NEW DELHI: The Centre moved the Supreme Court on Monday seeking to enforce a ban on 344 fixed dose combination (FDC) drugs, challenging a Delhi HC order which had last month overturned a government notification on the issue.
The health ministry challenged the order against the notification which imposed ban on 344 FDC drugs including popular cough syrups based on codine like Phensedyl and Corex. The ministry had prohibited manufacturing and sale of these medicines in March last year alleging they were found to be without any therapeutic efficacy or use. Also there were concerns about misuse of such medicines considered unsafe for mass consumption.
A bench headed by Justice Dipak Misra said the matter would be taken up after four weeks. The Delhi HC verdict said the government had failed to consult statutory authorities like the Drug Technical Advisory Board and Drugs Consultative Committee for the ban. It clarified that the verdict did not decide on the issue of the FDC drugs being risky to consumers.
“We have told the apex court that ours was a legislative action taken in favour of public health safety and does not require any consultation with any other authority. DTAB or DCC (Drugs Consultative Committee) are consulted for rule making and not for action under Section 26 (A) of the Drugs and Cosmetics Act,” a health ministry official told TOI.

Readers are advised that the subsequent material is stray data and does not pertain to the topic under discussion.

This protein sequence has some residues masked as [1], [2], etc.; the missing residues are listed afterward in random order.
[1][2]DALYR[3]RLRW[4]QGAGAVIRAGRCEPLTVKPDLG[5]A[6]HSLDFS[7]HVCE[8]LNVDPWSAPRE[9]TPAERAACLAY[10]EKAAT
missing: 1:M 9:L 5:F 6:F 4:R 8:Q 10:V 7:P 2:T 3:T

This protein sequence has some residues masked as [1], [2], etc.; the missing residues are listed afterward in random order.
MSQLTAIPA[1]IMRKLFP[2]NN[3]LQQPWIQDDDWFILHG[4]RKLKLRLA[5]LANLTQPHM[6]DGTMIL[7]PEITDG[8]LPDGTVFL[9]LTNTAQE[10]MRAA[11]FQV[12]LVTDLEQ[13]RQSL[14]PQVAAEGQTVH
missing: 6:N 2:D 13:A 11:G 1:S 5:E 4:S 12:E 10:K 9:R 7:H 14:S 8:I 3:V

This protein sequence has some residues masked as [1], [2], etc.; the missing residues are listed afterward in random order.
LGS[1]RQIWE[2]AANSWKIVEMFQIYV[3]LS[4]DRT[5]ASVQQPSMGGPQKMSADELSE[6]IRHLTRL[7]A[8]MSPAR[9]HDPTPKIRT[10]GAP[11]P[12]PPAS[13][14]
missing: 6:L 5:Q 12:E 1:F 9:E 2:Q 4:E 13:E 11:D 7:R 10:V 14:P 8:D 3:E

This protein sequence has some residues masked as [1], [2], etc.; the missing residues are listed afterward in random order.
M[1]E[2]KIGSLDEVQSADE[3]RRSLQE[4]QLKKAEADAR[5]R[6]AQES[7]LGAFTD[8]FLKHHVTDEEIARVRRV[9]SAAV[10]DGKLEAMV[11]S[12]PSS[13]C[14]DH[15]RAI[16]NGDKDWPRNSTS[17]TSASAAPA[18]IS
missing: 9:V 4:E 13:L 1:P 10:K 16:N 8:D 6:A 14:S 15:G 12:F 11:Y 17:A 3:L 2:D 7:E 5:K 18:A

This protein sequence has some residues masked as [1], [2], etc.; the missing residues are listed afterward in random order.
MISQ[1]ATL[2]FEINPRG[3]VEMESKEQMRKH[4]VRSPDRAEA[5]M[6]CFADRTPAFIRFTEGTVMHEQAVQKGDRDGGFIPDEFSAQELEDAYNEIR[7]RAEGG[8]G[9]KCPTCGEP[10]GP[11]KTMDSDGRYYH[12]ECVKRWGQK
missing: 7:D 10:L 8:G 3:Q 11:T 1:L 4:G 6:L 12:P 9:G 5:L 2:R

Courts letting the banned drugs being continued to be produced on technical grounds is poor judgement.R K Sharma,
The government’s ban had impacted about 6,000 brands. The health ministry’s decision was based on a report by a six-member committee headed by Chandrakant Kokate. An FDC contains two or more drugs combined in a fixed ratio of doses and available in a single dosage form. Health experts say many unapproved FDCs are sold in India, mostly in the analgesics, anti-depressants and psychotic condition segment. Industry estimates suggest the move may impact pharmaceutical sales to the tune of around Rs 1,500 crore.
A 2015 study published in PLOS Medicine journal showed over 12% of non-steroidal anti-inflammatory FDCs contain drugs that were either withdrawn from market or have had their use restricted.